Do you always need the market research studies you run?
You might have seen a recent post of mine on LinkedIn where I said how frustrated I am with marketers who start with a survey when they have a question, rather than ending with one.
If you too have this habit, then I want to share how you can do fewer surveys and yet still know much more about your customers.
Let me start by saying that I am not suggesting that companies don’t run market research. Rather, I am proposing that they don’t conduct a survey before having reviewed their current situation in detail. And in particular, the information that is already available inside the organisation.
In many companies, there is far more information available than people realise. Research shows that 68% of data is not used by businesses who invest in it — that’s over two-thirds of data – and budgets – wasted!
To make optimum use of your resources – time, money, and people – my suggestion is to first gather and analyse what is already available. In this way, any research that is conducted will be far more focused, and usually faster and cheaper too!
In my CATSIGHT™ process for actionable insight development, data gathering is the sixth of the seven steps! If you’d like to learn more about it, then do check out my online course on the topic. In under two hours, you will learn how to easily develop insights that can be immediately put into action.
Ten Reasons NOT to Run Market Research
One of my cornerstone posts here, which continues to receive hundreds of views every month is “Ten reasons NOT to conduct market research.” In summary, I advise leaders to avoid surveys:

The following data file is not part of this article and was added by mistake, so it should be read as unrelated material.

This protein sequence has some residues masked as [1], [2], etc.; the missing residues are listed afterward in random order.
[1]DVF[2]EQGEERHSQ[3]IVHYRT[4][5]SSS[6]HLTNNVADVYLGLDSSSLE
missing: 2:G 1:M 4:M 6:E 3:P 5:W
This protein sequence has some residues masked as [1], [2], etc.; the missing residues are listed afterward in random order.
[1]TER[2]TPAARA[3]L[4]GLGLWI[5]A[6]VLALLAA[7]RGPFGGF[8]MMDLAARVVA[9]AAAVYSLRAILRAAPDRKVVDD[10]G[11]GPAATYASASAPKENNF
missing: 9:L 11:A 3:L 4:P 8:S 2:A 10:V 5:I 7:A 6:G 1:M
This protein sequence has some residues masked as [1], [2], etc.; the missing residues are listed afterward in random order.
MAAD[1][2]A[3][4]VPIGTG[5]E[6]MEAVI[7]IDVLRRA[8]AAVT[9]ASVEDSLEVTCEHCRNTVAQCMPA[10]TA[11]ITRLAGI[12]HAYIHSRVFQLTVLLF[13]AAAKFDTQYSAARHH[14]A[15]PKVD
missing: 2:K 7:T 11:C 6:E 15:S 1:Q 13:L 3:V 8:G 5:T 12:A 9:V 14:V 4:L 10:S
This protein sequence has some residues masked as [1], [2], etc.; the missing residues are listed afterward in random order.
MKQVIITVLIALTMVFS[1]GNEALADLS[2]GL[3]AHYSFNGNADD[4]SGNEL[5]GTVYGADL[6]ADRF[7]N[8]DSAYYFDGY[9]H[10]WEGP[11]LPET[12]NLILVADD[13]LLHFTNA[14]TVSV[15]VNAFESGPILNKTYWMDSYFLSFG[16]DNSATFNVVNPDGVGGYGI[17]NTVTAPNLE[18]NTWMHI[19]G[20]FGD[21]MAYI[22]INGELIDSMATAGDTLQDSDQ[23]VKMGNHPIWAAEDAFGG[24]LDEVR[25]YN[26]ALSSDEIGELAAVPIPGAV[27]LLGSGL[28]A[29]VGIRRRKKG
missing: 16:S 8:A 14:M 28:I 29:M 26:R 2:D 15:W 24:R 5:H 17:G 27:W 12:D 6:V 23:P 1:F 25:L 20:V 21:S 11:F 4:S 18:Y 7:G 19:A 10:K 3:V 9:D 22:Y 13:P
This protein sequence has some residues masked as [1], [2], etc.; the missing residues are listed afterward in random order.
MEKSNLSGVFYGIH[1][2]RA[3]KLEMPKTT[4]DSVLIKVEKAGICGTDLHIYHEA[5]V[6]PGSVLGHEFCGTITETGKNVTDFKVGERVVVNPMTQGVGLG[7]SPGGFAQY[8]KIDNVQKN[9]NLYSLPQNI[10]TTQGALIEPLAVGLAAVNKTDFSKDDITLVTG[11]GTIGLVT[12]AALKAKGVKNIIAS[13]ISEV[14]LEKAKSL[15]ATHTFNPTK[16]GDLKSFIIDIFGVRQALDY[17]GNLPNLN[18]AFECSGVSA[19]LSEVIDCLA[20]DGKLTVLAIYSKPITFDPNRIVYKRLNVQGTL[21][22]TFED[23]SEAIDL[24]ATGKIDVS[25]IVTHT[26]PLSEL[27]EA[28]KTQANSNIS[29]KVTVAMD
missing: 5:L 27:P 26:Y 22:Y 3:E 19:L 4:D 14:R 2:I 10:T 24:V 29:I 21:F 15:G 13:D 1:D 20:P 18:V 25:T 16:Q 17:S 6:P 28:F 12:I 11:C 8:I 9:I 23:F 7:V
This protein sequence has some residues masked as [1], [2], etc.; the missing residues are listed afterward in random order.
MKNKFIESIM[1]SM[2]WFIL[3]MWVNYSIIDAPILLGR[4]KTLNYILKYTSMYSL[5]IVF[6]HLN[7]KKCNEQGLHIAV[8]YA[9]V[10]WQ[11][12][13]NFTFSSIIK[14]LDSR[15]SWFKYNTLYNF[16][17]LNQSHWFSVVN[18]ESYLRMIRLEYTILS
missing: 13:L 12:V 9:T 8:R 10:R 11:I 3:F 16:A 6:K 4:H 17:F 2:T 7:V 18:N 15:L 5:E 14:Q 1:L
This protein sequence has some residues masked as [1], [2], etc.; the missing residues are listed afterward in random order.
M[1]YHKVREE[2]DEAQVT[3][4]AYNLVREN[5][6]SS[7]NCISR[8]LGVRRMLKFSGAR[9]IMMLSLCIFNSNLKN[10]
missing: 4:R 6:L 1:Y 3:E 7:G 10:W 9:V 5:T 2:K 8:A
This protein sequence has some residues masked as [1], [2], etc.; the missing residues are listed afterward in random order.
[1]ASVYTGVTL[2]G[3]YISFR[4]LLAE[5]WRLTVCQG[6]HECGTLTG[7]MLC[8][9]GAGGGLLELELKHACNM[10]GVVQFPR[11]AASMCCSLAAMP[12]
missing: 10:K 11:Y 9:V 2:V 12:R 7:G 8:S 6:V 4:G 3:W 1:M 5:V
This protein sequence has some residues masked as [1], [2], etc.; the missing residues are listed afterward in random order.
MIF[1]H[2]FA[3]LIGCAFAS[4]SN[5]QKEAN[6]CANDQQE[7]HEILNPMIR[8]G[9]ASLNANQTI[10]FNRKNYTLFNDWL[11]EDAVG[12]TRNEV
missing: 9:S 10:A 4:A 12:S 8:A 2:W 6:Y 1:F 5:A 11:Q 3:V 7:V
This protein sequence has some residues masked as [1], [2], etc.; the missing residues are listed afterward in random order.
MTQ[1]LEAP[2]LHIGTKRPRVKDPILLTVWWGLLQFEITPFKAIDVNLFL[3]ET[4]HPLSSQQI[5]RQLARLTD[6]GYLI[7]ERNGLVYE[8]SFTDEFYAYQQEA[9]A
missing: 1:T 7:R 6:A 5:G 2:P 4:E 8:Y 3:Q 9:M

- Where the objectives are not well defined, and the issue or opportunity needs further clarification.
- Where the cost of running the survey exceeds its value, especially in how the information will be used.
- Where the budget is too small to do an adequate job of information gathering. In this case, corners will be cut, either in terms of the depth of the investigation or in the sample size.
- Where the time available to run and report on the project is too short. This is often a problem when new products or communication campaigns are being tested, and there is a delay in their delivery for testing.
- That could “tip off” the competition by researching the confidential topic. Obviously running projects on ultra-secret development work is ill-advised unless you carefully control who is interviewed.
- Where the findings would not be actionable. Hopefully, this can be avoided by having detailed clarification of the objectives of the study.
- That are motivated by internal politics, such as to prove a point, rather than by a need for information.
- That are designed to measure trends that progress too slowly or too fast and thus will provide insignificant changes.
- Where the agency used to gather the information is unreliable or unethical. This may